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Friday, 8 August 2014

The Glory of The Garden...

So we all know that Mr Kipling makes exceedingly good cakes.




However, that is not the Mr Kipling to which this post is about. 

One of my favourite things to do on a sunny Sunday morning is to wander around a boot fair.





I absolutely love a good boot fair, and have countless times happened to drive past one and screamed "STOP...STOP...BOOT FAIR..." at my long suffering husband.

I get really excited and almost dribble. Yep.

So, last Sunday, the LO woke me up nice and early.

We pottered about, listened to the radio and shared a lovely breakfast involving porridge and banana while we left The OH in bed for a well deserved slumber.

By 8.00am The OH was still... sleeping... like...a...baby...so the actual baby and I headed off to the local boot fair.

In the past I used to do a formula one circuit, scanning everything everywhere in super quick time, for the fear of not being fast enough and missing out on something.

Nowadays it is a much more leisurely activity.

Mainly because I made a commitment to stop buying junk that I didn't really need.

If I buy anything now, I have a one in, one out policy.

Whether it be a boot fair, charity shop or finding something for free, it has to be...

1) Useful

or

2) Replace something else which then gets donated or given away.

When wandering around a boot fair, I will always be drawn to books, things to do with owls, and anything garden related.

I really have to work hard at not buying another book about wildflowers, even if it may be 'useful' when out rambling across the countryside...

Back to the last Sunday...

I had already bought The LO a nice set of flash cards for the grand price of 20p and a set of books for 50p, two African Violet houseplants for one whole pound and was about to head home when I spotted an interesting little picture.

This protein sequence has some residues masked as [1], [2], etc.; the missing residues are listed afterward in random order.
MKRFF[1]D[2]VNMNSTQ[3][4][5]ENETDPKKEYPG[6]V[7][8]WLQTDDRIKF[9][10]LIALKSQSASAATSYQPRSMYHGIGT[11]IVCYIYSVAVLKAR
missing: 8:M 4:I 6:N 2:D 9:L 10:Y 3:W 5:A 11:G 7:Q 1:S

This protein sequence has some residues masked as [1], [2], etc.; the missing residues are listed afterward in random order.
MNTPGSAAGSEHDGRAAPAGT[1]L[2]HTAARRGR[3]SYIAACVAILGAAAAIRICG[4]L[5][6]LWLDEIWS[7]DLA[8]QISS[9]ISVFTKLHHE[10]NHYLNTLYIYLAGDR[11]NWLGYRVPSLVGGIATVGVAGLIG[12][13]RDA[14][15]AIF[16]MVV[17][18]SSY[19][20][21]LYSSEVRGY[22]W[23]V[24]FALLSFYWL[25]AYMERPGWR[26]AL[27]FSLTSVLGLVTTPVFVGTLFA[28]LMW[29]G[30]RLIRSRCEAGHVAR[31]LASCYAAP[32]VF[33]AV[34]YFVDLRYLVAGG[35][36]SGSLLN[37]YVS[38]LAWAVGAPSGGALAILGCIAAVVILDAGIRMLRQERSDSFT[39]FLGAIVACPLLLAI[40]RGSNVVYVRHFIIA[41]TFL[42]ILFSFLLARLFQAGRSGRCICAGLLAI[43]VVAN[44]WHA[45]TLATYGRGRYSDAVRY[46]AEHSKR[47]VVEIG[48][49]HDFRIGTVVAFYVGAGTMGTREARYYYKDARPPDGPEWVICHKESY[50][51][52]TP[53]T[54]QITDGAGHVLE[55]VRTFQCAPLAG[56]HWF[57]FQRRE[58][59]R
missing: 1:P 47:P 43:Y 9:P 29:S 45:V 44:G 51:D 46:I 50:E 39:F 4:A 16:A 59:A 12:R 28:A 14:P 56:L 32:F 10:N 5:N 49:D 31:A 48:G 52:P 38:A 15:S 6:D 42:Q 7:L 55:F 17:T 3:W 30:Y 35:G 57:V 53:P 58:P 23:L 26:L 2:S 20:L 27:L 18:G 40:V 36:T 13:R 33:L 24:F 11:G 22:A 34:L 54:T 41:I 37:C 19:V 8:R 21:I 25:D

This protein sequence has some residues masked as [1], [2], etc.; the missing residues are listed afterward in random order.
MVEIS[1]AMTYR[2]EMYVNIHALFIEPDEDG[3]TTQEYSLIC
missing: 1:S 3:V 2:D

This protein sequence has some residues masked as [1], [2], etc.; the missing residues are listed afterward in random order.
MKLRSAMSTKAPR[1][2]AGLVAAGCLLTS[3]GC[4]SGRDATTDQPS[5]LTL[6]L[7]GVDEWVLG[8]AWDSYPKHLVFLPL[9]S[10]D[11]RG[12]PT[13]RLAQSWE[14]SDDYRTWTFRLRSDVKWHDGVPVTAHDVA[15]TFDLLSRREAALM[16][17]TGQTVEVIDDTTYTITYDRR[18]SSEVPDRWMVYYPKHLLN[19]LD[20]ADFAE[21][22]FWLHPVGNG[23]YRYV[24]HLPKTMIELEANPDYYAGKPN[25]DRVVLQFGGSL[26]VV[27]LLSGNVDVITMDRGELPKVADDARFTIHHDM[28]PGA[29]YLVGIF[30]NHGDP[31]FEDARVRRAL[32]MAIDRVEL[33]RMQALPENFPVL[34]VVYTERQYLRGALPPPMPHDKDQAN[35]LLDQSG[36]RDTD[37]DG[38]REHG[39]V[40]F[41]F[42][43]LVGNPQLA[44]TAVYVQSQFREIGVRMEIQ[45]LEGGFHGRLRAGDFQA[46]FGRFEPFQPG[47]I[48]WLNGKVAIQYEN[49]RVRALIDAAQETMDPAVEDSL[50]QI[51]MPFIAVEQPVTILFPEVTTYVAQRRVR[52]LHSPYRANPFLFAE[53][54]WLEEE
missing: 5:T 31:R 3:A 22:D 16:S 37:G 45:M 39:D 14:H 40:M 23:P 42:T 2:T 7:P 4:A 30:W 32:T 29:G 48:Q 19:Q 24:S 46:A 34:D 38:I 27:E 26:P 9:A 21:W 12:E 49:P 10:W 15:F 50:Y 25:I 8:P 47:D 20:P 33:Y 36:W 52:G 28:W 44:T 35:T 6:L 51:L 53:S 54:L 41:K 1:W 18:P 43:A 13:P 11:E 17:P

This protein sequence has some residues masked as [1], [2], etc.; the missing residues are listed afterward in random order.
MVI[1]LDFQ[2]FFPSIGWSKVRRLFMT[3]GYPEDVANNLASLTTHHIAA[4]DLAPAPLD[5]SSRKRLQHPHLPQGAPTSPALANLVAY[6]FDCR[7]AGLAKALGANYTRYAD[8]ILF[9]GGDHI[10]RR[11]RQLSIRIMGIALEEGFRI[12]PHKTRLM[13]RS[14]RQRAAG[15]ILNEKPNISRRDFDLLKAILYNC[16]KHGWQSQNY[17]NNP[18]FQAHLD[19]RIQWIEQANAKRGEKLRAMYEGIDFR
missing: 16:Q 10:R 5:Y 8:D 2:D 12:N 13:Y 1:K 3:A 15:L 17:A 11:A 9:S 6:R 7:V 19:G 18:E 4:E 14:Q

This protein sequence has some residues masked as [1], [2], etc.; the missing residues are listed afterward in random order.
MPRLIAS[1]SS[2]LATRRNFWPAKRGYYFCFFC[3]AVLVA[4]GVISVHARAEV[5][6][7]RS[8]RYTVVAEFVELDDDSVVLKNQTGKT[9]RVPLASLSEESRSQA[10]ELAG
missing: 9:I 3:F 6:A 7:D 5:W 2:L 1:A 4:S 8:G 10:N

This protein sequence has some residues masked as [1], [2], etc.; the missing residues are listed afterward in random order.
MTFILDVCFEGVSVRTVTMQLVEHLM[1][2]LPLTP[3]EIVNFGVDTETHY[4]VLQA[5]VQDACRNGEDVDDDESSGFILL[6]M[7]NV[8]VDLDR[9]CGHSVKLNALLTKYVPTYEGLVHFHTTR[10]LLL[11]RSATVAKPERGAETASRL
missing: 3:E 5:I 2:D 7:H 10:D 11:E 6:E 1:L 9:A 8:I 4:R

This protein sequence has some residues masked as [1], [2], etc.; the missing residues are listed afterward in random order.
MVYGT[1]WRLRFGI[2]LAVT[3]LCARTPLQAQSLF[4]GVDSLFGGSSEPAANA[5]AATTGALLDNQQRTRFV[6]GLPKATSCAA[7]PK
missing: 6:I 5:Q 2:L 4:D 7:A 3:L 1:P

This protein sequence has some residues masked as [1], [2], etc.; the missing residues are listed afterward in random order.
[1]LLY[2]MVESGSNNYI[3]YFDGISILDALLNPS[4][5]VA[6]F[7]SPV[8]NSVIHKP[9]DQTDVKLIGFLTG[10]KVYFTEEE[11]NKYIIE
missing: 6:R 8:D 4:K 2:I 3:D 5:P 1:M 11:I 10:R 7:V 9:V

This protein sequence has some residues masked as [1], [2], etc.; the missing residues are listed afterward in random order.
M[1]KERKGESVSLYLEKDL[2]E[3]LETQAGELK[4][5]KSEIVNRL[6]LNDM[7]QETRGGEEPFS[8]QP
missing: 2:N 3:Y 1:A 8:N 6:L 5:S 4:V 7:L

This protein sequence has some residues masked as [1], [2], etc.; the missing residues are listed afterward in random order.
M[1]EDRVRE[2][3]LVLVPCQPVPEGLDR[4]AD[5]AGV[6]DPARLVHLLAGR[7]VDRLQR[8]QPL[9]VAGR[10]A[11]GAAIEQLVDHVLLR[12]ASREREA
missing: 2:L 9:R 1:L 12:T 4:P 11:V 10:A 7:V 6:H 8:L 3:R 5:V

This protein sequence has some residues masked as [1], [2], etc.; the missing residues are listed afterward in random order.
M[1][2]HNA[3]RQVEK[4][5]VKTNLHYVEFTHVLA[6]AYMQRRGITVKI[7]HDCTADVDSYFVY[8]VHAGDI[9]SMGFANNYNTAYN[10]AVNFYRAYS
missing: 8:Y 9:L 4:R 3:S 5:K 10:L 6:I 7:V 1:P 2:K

It was in fact a poem called The Glory of The Garden by Mr Rudyard Kipling.

I have way too much art hanging in the house already with not an inch of wall to spare, but I loved the little poem and when the lady told me I could have it for 50p I immediately handed over my silver and rushed home with my goodies.

I have a whole wall dedicated to various pictures loosely based around the theme of woodland/trees/nature, and the little poem fits in perfectly.






   The Glory of The Garden   

                  

Our England is a Garden that is full of stately views,
Of borders, beds and shrubberies and lawns and avenues,
With statues on the terraces and peacocks strutting by,
But the Glory of the Garden lies in more than meets the eye.

For where the old thick laurels grow, along the thin red wall,
You'll find the tool and potting sheds which are the heart of all,
The cold frames and the hot houses, the dung pits and the tanks,
The rollers, carts and drain pipes, with the barrows and the planks.

And there you'll see the gardeners, the men and 'prentice boys,
Told off to do as they are bid and do it without noise,
For, except when seeds are planted and we shout to scare the birds,
The Glory of the Garden it abideth not in words.

And some can pot begonias and some can bud a rose,
And some are hardly fit to trust with anything that grows, 
But they can roll and trim the lawns and sift the sand and loam,
For the Glory of the Garden occupieth all who come.

Our England is a garden, and such gardens are not made,
By singing "Oh, how beautiful" and sitting in the shade,
While better men than we go out and start their working lives,
At grubbing weeds from gravel paths with broken dinner knives.

There's not a pair of legs so thin, there's not a head so thick,
There's not a hand so weak and white, nor a heart so sick.
But it can afford some needful job that's crying to be done,
For the Glory of the Garden glorifieth every one.

Then seek your job with thankfulness and work till further orders,
If it's only netting strawberries or killing slugs on borders,
And when your back stops aching and your hands begin to harden,
You will find yourself a partner in the Glory of the Garden.

Oh, Adam was a gardener, and God who made him sees,
That half a proper gardener's work is done upon his knees,
So when your work is finished, you can wash your hands and pray,
For the Glory of the Garden that it may not pass away!

AND THE GLORY OF THE GARDEN IT SHALL NEVER PASS AWAY!




Rudyard Kipling
























1 comment:

  1. Hello! I have returned the compliment with a follow :-)

    We visited Kipling's house (Batemans) last month. Here's the post if you fancy a look: http://countrysidetales.blogspot.co.uk/2014/07/rudyard-kiplings-beautiful-house.html

    Loved the poem, it sums up my husband pretty well! I agree with your 'one in one out' policy- it's a good way to manage things. Looking forward to reading more soon. CT :-)

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